Welcome to the latest installment in our “Will She Dig It?” series. Here, we take a look at cars and trends from the past that were, for better or worse, perceived to be chick magnets. This month, we chip the decals off of the Ford Ranger Splash.
When I think of the Ford Ranger Splash–more commonly known as just the Ford Splash–I find it hard not to also think of Lisa Frank.
For about a dozen years when our most ubiquitous art form was apparently borne of some neon netherworld where using primary colors was a capital offense, Lisa Frank patrolled the school supplies aisle with an assassin’s airbrush. I distinctly remember a Valentine’s Day when I got more cards with obnoxious bears and unicorns than there were actual girls in the class to give them. Such was the power of Lisa Frank.
The Ford Splash was a similarly confounding 90s touchstone. It was a mid-year addition to what was then the most popular mid-size pickup (and which is no longer in production), the Ford Ranger. It was all Clinton-era bluster, a loose interpretation of what boardrooms probably assume focus groups think suburban stepdads will buy for the stepkids who hate them. Naturally, it was a roaring success, until it wasn’t.
The connection between Lisa Frank and the Ford Splash is important for two reasons. First, Lisa Frank’s Disney-on-acid Trapper Keepers coincided perfectly with Ford’s foray into assembly-line expressionism, and they both exemplified the overproduced aesthetic that defined the decade. And second, both Lisa Frank and the Ford Ranger are reportedly on the cusp of a comeback.
Ford’s Splash experiment began in 1993 with a two-pronged assault on the nation’s high school smokers’ lots. There were the “Splash sides,” a bed with flaresides and steps to get into the box. These were (and are) pretty okay. But then there were the “Splash graphics,” prefabricated paint splatter apparently intended to spare our eyes from the monotony of an unfussy paintjob. And, just in case you were unaware that you were in the company of some serious soakage, they helpfully slapped “Splash” on there too, in a font best left to the era’s Motley Crue liner notes.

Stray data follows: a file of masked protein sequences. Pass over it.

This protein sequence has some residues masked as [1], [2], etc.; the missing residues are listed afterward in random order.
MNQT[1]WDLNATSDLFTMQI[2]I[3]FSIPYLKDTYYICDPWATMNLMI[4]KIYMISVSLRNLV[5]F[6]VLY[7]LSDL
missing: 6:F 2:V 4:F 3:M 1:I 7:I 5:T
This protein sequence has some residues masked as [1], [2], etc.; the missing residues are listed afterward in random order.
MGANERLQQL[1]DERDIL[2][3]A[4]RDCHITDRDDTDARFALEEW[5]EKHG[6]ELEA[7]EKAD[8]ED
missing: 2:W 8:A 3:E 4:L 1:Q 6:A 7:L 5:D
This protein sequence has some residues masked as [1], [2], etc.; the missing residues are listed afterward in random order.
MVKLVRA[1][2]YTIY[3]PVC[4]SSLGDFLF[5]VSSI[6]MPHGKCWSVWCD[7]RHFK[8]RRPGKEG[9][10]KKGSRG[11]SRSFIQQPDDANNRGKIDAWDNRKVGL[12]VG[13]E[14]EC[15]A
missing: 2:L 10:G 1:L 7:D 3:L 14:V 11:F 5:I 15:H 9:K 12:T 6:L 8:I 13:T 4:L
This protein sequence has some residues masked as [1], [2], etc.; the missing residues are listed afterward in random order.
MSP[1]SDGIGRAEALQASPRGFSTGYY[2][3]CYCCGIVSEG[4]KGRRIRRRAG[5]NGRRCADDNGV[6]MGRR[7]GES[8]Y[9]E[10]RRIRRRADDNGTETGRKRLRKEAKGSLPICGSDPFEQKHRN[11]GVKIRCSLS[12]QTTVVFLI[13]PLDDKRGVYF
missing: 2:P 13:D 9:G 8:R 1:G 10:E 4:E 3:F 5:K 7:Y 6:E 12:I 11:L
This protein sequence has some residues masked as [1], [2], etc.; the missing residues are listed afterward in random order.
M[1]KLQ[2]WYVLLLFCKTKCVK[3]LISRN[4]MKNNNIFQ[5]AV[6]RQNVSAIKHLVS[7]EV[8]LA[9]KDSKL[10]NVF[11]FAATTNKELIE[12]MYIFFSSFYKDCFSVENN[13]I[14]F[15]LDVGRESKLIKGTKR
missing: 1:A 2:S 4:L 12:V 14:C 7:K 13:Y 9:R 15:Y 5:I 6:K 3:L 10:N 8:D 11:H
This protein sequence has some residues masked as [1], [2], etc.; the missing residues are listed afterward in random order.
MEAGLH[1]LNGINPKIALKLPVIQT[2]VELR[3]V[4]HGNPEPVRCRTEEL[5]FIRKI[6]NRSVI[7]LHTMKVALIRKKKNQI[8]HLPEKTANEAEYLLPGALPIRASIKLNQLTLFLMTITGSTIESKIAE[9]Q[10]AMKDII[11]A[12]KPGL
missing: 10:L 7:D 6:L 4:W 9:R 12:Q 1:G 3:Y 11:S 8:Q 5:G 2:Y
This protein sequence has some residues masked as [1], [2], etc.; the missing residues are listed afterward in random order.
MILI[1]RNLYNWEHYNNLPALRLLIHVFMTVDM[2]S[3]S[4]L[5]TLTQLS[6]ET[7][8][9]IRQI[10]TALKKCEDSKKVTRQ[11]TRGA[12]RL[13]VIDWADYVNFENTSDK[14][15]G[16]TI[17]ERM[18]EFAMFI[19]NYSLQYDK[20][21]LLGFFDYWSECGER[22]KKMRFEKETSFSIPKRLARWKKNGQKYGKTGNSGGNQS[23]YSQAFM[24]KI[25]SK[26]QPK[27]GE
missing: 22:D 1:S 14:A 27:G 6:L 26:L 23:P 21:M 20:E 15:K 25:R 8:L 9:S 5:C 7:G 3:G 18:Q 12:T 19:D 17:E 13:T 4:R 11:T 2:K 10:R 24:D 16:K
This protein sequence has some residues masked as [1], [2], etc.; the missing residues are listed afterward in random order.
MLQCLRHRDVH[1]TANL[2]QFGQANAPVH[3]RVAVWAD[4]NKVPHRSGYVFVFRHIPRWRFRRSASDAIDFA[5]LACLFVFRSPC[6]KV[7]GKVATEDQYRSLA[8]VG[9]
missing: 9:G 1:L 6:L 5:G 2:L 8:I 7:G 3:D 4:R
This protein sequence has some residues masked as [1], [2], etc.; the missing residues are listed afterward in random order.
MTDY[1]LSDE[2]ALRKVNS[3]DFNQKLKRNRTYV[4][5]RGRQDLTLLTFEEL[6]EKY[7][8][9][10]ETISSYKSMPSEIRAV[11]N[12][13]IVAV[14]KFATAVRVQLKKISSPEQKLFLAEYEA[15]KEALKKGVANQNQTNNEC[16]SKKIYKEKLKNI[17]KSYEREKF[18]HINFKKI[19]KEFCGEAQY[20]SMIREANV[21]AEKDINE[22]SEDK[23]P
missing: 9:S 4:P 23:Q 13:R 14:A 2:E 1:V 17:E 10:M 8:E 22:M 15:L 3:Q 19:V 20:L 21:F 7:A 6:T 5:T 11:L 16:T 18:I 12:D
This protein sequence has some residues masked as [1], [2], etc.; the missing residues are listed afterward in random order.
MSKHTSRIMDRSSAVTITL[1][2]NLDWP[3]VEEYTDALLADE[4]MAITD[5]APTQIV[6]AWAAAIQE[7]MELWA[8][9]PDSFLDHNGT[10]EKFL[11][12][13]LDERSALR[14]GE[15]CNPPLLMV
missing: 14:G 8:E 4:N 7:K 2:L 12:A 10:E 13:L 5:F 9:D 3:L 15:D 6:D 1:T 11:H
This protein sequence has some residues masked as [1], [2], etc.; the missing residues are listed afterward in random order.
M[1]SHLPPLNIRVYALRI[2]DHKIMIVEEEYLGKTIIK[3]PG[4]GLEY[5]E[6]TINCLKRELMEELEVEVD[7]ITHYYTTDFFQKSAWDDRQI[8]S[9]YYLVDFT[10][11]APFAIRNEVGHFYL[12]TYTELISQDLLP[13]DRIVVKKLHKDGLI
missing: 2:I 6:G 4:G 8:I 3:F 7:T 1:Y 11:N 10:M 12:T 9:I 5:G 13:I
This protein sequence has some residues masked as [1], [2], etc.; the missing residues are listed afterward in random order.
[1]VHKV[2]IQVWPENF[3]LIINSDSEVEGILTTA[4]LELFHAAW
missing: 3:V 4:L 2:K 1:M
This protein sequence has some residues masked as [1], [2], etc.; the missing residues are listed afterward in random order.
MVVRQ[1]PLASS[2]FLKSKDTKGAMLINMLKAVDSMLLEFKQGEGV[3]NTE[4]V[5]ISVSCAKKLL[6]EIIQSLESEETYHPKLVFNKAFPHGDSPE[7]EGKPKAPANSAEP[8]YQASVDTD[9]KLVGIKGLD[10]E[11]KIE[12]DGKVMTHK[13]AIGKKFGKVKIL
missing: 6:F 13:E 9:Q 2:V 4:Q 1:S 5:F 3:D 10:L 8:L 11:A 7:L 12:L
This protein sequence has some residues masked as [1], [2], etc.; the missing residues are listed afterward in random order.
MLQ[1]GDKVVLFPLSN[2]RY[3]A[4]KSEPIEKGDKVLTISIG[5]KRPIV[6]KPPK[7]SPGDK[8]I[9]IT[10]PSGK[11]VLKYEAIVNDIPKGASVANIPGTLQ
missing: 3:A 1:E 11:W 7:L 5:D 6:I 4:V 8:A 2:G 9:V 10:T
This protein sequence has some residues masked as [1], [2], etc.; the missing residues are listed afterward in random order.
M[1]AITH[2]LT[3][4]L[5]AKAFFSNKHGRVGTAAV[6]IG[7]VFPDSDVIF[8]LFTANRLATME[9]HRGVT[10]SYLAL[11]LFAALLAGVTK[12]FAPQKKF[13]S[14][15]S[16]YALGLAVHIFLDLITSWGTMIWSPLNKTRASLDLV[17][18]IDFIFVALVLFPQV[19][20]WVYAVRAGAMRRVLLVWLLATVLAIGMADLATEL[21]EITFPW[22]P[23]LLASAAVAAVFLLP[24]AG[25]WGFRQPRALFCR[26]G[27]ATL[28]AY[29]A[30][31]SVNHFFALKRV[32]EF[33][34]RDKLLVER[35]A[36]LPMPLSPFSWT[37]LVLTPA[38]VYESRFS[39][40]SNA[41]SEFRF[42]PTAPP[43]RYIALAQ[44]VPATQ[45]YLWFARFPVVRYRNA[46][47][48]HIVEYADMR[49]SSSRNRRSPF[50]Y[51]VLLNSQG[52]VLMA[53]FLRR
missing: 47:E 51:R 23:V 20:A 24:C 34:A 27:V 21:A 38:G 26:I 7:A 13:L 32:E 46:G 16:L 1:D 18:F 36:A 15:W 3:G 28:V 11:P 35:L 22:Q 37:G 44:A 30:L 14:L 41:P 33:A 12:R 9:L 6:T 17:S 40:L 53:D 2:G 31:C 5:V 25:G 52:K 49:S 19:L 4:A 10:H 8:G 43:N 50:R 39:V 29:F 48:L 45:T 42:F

How do we resolve the deliberate form-meets-function of the Splash sides with the sloppy nonsense of the Splash decals? Is this just another example of signature 90s excess, the automotive equal of the now-awkward canned laughter of every sitcom, or of Left Eye’s shitty rapping on every TLC song?
By 1997, Ford already knew the answer. Rather than discontinue the Splash, they began offering the flaresides on Ranger models other than the Splash. Ranger drivers could enjoy the finer points of the Splash without dealing with the excess; TLC fans wouldn’t experience a similar market correction until 2002.
As for the Splash, Ford smothered it for good in 1999. We could argue that the effervescence that created it had worn off, and that buyers had more practical concerns heading into the 2000s. More likely, however, Ford just realized it was really stupid-looking.
Which brings us back to Lisa Frank. After years of open mockery and waning sales, the unicorns and bears with fucking eyelashes recently began appearing again at Urban Outfitters, and just last month, it was announced that Lisa Frank would take her blinding bag of adorable into the lucrative world of children’s bedding. What’s old is new again, and all that shit.
Meanwhile, there’s also been a groundswell of support for the return of the Ranger, with sales already beginning overseas. All of the tea leaves indicate that it’ll make its way stateside in time to ferry some really stupid bedding home from Macy’s, if you get my meaning.
The Splash, however, isn’t so lucky. Despite its many charms, and the flaresides that we truly hope to see again in some form, getting out from under that Jackson Pollock-inspired wet heave is harder than you’d think.
So, when it comes to the mid-90s Ford Splash, Will she dig it? That truly depends on the person, so here’s what we suggest: ask her how she feels about Lisa Frank, and you’ll probably get your answer.
Next time on “Will She Dig It?” — The El Camino